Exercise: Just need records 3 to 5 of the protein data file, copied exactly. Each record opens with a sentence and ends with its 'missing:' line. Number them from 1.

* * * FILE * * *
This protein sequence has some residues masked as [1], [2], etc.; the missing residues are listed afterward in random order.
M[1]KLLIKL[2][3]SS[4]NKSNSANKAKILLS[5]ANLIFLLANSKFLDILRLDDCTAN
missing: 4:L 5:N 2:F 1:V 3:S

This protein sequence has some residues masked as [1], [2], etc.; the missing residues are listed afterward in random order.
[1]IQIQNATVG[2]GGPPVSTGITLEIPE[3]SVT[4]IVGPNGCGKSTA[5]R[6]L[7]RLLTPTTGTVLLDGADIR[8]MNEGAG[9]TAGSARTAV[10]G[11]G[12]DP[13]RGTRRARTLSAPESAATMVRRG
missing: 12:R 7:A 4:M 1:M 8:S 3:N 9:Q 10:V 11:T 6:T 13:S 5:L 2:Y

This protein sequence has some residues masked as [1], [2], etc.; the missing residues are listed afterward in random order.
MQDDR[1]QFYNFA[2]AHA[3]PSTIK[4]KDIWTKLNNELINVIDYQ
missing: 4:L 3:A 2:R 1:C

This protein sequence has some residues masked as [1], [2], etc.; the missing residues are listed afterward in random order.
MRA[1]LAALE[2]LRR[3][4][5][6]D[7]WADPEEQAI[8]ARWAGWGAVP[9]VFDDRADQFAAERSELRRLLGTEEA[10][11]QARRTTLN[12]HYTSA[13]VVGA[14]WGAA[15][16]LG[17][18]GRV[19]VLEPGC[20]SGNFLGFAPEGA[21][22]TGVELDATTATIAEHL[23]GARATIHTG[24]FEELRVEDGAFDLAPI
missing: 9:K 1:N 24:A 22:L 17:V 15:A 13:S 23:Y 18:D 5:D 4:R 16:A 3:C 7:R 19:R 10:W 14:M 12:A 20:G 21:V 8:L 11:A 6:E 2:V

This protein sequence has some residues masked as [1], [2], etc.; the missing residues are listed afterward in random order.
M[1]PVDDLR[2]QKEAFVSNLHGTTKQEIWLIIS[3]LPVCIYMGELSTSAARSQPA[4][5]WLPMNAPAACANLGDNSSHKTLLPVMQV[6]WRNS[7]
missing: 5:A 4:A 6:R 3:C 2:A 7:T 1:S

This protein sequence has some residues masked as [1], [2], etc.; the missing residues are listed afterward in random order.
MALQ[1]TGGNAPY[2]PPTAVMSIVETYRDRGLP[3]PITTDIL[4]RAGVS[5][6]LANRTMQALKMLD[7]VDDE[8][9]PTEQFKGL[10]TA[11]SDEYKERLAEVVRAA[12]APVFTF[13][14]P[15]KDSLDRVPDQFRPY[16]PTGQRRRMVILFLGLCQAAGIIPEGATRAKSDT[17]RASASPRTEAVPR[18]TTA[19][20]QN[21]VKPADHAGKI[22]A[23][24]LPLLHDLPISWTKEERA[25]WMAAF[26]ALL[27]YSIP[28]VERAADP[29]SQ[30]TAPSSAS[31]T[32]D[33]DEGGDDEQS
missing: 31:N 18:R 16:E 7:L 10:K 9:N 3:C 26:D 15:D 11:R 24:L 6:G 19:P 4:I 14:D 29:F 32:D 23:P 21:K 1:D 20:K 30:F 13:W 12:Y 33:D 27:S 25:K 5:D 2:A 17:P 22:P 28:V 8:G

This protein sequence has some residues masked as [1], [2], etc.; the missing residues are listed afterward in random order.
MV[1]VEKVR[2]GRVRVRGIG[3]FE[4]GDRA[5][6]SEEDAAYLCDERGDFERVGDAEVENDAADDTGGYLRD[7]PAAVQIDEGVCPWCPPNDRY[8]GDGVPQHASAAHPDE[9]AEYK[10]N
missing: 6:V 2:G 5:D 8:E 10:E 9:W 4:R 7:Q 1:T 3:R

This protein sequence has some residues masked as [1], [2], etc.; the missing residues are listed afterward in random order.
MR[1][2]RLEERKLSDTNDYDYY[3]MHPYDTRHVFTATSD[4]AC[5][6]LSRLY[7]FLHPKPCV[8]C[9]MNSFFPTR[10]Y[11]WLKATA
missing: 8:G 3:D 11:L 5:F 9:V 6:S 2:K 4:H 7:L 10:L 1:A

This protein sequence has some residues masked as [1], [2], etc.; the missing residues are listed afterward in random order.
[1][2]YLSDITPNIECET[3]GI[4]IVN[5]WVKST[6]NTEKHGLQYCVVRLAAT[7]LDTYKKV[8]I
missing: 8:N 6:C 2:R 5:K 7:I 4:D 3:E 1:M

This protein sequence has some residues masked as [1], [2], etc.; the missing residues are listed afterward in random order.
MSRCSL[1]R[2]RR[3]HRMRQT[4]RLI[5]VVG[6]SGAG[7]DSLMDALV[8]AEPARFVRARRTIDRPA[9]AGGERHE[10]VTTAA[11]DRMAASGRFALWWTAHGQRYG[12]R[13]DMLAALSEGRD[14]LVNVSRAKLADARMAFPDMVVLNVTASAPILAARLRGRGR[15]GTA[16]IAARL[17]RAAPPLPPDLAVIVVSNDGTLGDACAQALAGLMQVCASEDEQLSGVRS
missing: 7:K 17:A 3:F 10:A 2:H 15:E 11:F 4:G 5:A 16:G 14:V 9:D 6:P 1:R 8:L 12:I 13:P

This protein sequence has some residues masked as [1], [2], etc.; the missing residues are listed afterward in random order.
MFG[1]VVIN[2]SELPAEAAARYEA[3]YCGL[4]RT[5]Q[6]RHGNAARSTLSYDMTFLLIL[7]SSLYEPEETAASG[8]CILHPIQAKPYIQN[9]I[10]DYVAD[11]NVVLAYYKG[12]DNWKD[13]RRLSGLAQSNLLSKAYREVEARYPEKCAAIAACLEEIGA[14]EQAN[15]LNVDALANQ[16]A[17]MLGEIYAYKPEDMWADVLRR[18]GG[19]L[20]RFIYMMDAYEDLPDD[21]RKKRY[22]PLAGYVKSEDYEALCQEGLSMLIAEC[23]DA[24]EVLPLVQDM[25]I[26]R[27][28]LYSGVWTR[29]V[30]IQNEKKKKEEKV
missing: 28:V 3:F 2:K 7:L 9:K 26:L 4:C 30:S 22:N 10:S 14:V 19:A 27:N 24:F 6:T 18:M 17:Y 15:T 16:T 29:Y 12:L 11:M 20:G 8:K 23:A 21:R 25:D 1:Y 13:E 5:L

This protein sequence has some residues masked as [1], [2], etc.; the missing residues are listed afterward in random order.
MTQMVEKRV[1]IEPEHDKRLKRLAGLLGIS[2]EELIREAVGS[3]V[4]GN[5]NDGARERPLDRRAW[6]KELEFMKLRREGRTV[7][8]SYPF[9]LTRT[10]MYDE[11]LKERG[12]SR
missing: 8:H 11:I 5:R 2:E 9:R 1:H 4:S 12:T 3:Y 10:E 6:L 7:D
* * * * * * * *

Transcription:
This protein sequence has some residues masked as [1], [2], etc.; the missing residues are listed afterward in random order.
MQDDR[1]QFYNFA[2]AHA[3]PSTIK[4]KDIWTKLNNELINVIDYQ
missing: 4:L 3:A 2:R 1:C

This protein sequence has some residues masked as [1], [2], etc.; the missing residues are listed afterward in random order.
MRA[1]LAALE[2]LRR[3][4][5][6]D[7]WADPEEQAI[8]ARWAGWGAVP[9]VFDDRADQFAAERSELRRLLGTEEA[10][11]QARRTTLN[12]HYTSA[13]VVGA[14]WGAA[15][16]LG[17][18]GRV[19]VLEPGC[20]SGNFLGFAPEGA[21][22]TGVELDATTATIAEHL[23]GARATIHTG[24]FEELRVEDGAFDLAPI
missing: 9:K 1:N 24:A 22:L 17:V 15:A 13:S 23:Y 18:D 5:D 4:R 16:A 3:C 7:R 19:R 10:W 14:M 12:A 20:G 21:V 8:L 11:A 6:E 2:V

This protein sequence has some residues masked as [1], [2], etc.; the missing residues are listed afterward in random order.
M[1]PVDDLR[2]QKEAFVSNLHGTTKQEIWLIIS[3]LPVCIYMGELSTSAARSQPA[4][5]WLPMNAPAACANLGDNSSHKTLLPVMQV[6]WRNS[7]
missing: 5:A 4:A 6:R 3:C 2:A 7:T 1:S